'The Lance-Corporal couldn't turn in his grave, because he didn't have one. Some three versts form Podrova, forty versts south of Leningrad, he had been caught in a salvo of rockets, been thrown up in the air, and with severed hands and head dangling, been impaled on the skeletal branches of what once had been a tree.
The NCO, who was writhing on the ground with a piece of shrapnel in his belly, had no idea what was keeping his machinge gunner. It didn't occur to him to look up. He had his hands full with himself.
The two remaining members of the unit ran off, without bothering about their NCO. If someone had later told them they should have made an effort to fetch the Lance-Corporal down from his tree, they would quite rightly have said he had a screw loose. The Lance-Corporal was already dead, thank God. Half an hour later, when the crippled tree trunk was taken off an inch or two above the ground by a burst of machine-gun fire, his wrecked body came down anyway. In the intervening time, he had also lost a foot. The frayed sleeves of his tunic were oily with blood. By the time he hit the ground, he was just half a man.
With the machine gun out of action, the log-road lay open before Lieutenant Vyacheslav Dotoyev's shock troops. He motioned to the rumbling tank in front of what was left of his little bunch of art students from the Stalin Academy. The chains rattled. Another minute, and what was left of the Lance-Corporal was rolled flat. The budding artists didn't even get a chance to go through his pockets.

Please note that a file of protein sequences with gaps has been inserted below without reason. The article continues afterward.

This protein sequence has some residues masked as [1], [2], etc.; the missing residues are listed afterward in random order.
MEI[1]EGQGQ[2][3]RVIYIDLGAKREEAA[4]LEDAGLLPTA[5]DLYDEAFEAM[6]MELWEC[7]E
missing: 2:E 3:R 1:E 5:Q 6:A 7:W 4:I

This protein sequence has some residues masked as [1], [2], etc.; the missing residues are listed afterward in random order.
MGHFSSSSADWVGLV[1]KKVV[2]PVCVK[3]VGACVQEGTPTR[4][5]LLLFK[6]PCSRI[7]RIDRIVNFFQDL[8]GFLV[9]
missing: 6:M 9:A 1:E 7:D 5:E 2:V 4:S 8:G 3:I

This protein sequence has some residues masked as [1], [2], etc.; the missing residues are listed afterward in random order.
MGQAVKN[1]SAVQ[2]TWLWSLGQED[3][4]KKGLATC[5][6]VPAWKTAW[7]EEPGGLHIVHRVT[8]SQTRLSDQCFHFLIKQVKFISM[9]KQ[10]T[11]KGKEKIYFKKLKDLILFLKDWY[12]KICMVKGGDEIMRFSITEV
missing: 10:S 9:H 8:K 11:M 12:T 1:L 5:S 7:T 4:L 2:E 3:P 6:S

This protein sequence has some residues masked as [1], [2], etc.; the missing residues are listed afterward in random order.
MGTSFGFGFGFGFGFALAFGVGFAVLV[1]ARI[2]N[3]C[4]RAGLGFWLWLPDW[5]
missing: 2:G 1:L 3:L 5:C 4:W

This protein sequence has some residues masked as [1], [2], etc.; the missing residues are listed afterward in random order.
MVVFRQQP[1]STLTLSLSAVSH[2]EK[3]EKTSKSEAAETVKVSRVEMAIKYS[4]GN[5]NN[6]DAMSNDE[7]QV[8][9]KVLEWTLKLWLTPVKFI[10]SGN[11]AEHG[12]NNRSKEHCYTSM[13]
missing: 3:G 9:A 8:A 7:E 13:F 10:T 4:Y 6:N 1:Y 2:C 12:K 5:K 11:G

Once the tanks had rolled out the Lance-Corporal, a fighter plane loosed off its explosive cannonfire into the mass of shredded uniform, flesh and blood.
After that, the Lance-Corporal was left in peace.

Ledig himself a participant in the Russian campaign--he was a German--takes both sides of the conflict as they struggle over a trench line and the hill that overlooks the surrounding area. Ledig is careful not to take sides--more or less both the Russian and German soldiers are by turns exasperated, confused, vengeful and scared out of their wits. They've been watching each other being blown to bits in their hundreds--corpses and body parts are lying all over the place along with all kinds of mechanized war equipment. Ledig uses blown up Russian tanks and a downed Stuka divebomber almost as exclamation points to show the absurdity and total chaos of his battlefield. Everything gets thrown into the mix. Desertions, suicides, murdering or beating the hell out of prisoners. For all that though one can hardly help laughing at times as when a Russian lieutenant meditates on a captured German captain: